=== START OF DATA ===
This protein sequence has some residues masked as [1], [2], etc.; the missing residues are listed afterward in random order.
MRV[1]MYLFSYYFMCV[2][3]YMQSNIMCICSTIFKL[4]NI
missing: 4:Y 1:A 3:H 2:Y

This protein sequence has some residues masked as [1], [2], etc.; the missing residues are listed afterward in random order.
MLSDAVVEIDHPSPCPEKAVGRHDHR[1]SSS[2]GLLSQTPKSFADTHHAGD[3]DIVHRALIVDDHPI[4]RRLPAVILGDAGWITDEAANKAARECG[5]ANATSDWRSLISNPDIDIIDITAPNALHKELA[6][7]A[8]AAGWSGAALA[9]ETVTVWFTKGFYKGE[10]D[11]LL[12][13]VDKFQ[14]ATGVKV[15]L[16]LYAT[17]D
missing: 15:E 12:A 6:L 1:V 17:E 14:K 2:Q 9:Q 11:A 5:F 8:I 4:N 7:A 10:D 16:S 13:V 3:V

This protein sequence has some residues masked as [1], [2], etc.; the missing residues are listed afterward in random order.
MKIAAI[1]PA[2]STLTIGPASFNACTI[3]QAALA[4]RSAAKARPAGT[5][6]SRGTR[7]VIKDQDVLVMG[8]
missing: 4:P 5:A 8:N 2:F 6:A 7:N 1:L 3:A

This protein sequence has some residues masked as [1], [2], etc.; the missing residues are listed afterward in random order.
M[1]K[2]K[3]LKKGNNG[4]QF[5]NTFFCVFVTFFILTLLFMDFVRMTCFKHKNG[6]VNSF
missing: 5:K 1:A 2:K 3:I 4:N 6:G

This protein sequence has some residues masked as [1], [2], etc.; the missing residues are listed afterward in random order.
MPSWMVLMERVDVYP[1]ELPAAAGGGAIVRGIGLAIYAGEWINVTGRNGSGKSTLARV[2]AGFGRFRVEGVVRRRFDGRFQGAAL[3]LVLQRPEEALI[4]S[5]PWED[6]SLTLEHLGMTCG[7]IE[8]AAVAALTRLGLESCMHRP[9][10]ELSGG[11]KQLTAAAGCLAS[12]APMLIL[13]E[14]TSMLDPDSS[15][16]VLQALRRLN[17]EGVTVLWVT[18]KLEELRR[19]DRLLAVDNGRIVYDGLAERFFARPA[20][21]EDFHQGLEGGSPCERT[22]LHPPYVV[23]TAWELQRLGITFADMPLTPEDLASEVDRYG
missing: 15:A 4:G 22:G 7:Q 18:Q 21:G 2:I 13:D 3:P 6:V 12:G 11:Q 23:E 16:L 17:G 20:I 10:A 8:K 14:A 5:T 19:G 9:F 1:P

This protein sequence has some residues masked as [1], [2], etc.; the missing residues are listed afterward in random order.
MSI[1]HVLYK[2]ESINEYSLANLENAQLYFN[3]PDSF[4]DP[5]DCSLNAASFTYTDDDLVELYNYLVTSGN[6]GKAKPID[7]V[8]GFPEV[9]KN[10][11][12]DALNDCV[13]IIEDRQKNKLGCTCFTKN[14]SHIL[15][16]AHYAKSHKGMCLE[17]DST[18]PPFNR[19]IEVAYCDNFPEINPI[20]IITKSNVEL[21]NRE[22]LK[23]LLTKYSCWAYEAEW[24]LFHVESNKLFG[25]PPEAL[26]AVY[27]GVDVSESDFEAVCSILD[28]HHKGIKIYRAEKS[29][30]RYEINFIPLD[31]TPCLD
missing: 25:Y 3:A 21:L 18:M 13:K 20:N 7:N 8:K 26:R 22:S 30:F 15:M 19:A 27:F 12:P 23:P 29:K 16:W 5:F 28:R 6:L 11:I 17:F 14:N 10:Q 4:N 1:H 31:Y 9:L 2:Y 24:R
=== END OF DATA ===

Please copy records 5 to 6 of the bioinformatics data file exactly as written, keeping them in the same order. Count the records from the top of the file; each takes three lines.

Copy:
This protein sequence has some residues masked as [1], [2], etc.; the missing residues are listed afterward in random order.
MPSWMVLMERVDVYP[1]ELPAAAGGGAIVRGIGLAIYAGEWINVTGRNGSGKSTLARV[2]AGFGRFRVEGVVRRRFDGRFQGAAL[3]LVLQRPEEALI[4]S[5]PWED[6]SLTLEHLGMTCG[7]IE[8]AAVAALTRLGLESCMHRP[9][10]ELSGG[11]KQLTAAAGCLAS[12]APMLIL[13]E[14]TSMLDPDSS[15][16]VLQALRRLN[17]EGVTVLWVT[18]KLEELRR[19]DRLLAVDNGRIVYDGLAERFFARPA[20][21]EDFHQGLEGGSPCERT[22]LHPPYVV[23]TAWELQRLGITFADMPLTPEDLASEVDRYG
missing: 15:A 4:G 22:G 7:Q 18:Q 21:G 2:I 13:D 3:P 6:V 12:G 11:Q 23:E 16:L 17:G 20:I 10:A 8:K 14:A 5:T 19:G 9:F 1:P

This protein sequence has some residues masked as [1], [2], etc.; the missing residues are listed afterward in random order.
MSI[1]HVLYK[2]ESINEYSLANLENAQLYFN[3]PDSF[4]DP[5]DCSLNAASFTYTDDDLVELYNYLVTSGN[6]GKAKPID[7]V[8]GFPEV[9]KN[10][11][12]DALNDCV[13]IIEDRQKNKLGCTCFTKN[14]SHIL[15][16]AHYAKSHKGMCLE[17]DST[18]PPFNR[19]IEVAYCDNFPEINPI[20]IITKSNVEL[21]NRE[22]LK[23]LLTKYSCWAYEAEW[24]LFHVESNKLFG[25]PPEAL[26]AVY[27]GVDVSESDFEAVCSILD[28]HHKGIKIYRAEKS[29][30]RYEINFIPLD[31]TPCLD
missing: 25:Y 3:A 21:L 18:M 13:K 20:N 7:N 8:K 26:R 22:S 30:F 15:M 19:A 27:F 12:P 23:P 29:K 16:W 5:F 28:R 6:L 11:I 17:F 14:N 10:Q 4:N 1:H 31:Y 9:L 2:Y 24:R